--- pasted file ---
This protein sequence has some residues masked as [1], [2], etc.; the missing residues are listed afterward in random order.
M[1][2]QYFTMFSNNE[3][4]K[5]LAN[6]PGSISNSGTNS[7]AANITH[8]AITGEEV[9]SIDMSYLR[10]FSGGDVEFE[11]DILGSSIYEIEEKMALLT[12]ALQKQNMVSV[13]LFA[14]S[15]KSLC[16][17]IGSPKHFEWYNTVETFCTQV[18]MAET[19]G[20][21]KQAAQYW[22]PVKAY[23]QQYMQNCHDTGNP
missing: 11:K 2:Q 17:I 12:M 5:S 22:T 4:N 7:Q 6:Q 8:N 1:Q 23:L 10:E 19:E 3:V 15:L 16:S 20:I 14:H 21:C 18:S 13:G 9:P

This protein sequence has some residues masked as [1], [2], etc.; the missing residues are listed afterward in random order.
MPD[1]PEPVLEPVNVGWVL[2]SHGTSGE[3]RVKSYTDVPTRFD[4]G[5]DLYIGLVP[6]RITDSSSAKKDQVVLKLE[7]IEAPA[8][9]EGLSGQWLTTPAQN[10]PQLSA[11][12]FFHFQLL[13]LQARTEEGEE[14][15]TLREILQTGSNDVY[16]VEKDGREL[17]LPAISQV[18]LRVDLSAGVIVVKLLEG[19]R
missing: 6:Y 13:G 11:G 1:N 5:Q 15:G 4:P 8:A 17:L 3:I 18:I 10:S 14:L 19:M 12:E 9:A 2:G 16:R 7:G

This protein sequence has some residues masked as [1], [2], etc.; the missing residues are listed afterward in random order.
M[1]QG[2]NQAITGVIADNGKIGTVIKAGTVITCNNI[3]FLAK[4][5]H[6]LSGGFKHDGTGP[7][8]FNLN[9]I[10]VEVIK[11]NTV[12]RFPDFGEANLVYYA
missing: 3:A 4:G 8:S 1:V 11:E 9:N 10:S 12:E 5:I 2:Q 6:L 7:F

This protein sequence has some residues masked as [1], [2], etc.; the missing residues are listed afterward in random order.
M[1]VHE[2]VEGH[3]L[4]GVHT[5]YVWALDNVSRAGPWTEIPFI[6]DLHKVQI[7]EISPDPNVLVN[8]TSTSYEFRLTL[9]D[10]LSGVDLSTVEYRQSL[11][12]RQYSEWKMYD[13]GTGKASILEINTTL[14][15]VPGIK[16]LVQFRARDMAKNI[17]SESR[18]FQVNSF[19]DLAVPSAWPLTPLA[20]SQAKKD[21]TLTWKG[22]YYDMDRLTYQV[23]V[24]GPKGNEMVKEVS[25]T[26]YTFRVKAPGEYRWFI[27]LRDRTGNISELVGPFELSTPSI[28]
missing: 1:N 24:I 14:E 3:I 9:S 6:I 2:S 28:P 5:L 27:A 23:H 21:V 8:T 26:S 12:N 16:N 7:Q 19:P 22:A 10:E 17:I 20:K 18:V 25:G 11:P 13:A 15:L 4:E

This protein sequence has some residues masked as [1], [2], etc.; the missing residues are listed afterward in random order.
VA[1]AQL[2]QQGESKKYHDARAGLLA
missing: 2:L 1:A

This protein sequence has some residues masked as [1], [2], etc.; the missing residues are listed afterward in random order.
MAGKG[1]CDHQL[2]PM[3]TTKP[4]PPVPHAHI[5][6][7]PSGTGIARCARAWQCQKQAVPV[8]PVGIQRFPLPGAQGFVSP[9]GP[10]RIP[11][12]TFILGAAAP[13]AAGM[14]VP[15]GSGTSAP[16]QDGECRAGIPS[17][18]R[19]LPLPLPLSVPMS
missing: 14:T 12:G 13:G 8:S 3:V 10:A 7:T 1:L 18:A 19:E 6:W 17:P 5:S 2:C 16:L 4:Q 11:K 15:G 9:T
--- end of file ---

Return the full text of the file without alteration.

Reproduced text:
This protein sequence has some residues masked as [1], [2], etc.; the missing residues are listed afterward in random order.
M[1][2]QYFTMFSNNE[3][4]K[5]LAN[6]PGSISNSGTNS[7]AANITH[8]AITGEEV[9]SIDMSYLR[10]FSGGDVEFE[11]DILGSSIYEIEEKMALLT[12]ALQKQNMVSV[13]LFA[14]S[15]KSLC[16][17]IGSPKHFEWYNTVETFCTQV[18]MAET[19]G[20][21]KQAAQYW[22]PVKAY[23]QQYMQNCHDTGNP
missing: 11:K 2:Q 17:I 12:M 5:S 22:T 4:N 7:Q 6:Q 8:N 1:Q 23:L 10:E 19:E 3:V 15:L 16:S 20:I 14:H 21:C 18:S 13:G 9:P

This protein sequence has some residues masked as [1], [2], etc.; the missing residues are listed afterward in random order.
MPD[1]PEPVLEPVNVGWVL[2]SHGTSGE[3]RVKSYTDVPTRFD[4]G[5]DLYIGLVP[6]RITDSSSAKKDQVVLKLE[7]IEAPA[8][9]EGLSGQWLTTPAQN[10]PQLSA[11][12]FFHFQLL[13]LQARTEEGEE[14][15]TLREILQTGSNDVY[16]VEKDGREL[17]LPAISQV[18]LRVDLSAGVIVVKLLEG[19]R
missing: 6:Y 13:G 11:G 1:N 5:Q 15:G 4:P 8:A 17:L 3:I 18:I 10:S 14:L 19:M 12:E 9:A 2:G 16:R 7:G

This protein sequence has some residues masked as [1], [2], etc.; the missing residues are listed afterward in random order.
M[1]QG[2]NQAITGVIADNGKIGTVIKAGTVITCNNI[3]FLAK[4][5]H[6]LSGGFKHDGTGP[7][8]FNLN[9]I[10]VEVIK[11]NTV[12]RFPDFGEANLVYYA
missing: 3:A 4:G 8:S 1:V 11:E 9:N 10:S 12:E 5:I 2:Q 6:L 7:F

This protein sequence has some residues masked as [1], [2], etc.; the missing residues are listed afterward in random order.
M[1]VHE[2]VEGH[3]L[4]GVHT[5]YVWALDNVSRAGPWTEIPFI[6]DLHKVQI[7]EISPDPNVLVN[8]TSTSYEFRLTL[9]D[10]LSGVDLSTVEYRQSL[11][12]RQYSEWKMYD[13]GTGKASILEINTTL[14][15]VPGIK[16]LVQFRARDMAKNI[17]SESR[18]FQVNSF[19]DLAVPSAWPLTPLA[20]SQAKKD[21]TLTWKG[22]YYDMDRLTYQV[23]V[24]GPKGNEMVKEVS[25]T[26]YTFRVKAPGEYRWFI[27]LRDRTGNISELVGPFELSTPSI[28]
missing: 1:N 24:I 14:E 3:I 9:S 6:I 2:S 28:P 5:L 27:A 23:H 21:V 8:T 26:S 12:N 16:N 7:Q 19:P 22:A 10:E 17:I 20:K 18:V 25:G 11:P 13:A 15:L 4:E

This protein sequence has some residues masked as [1], [2], etc.; the missing residues are listed afterward in random order.
VA[1]AQL[2]QQGESKKYHDARAGLLA
missing: 2:L 1:A

This protein sequence has some residues masked as [1], [2], etc.; the missing residues are listed afterward in random order.
MAGKG[1]CDHQL[2]PM[3]TTKP[4]PPVPHAHI[5][6][7]PSGTGIARCARAWQCQKQAVPV[8]PVGIQRFPLPGAQGFVSP[9]GP[10]RIP[11][12]TFILGAAAP[13]AAGM[14]VP[15]GSGTSAP[16]QDGECRAGIPS[17][18]R[19]LPLPLPLSVPMS
missing: 14:T 12:G 13:G 8:S 3:V 10:A 7:T 1:L 18:A 19:E 6:W 17:P 5:S 2:C 16:L 4:Q 11:K 15:G 9:T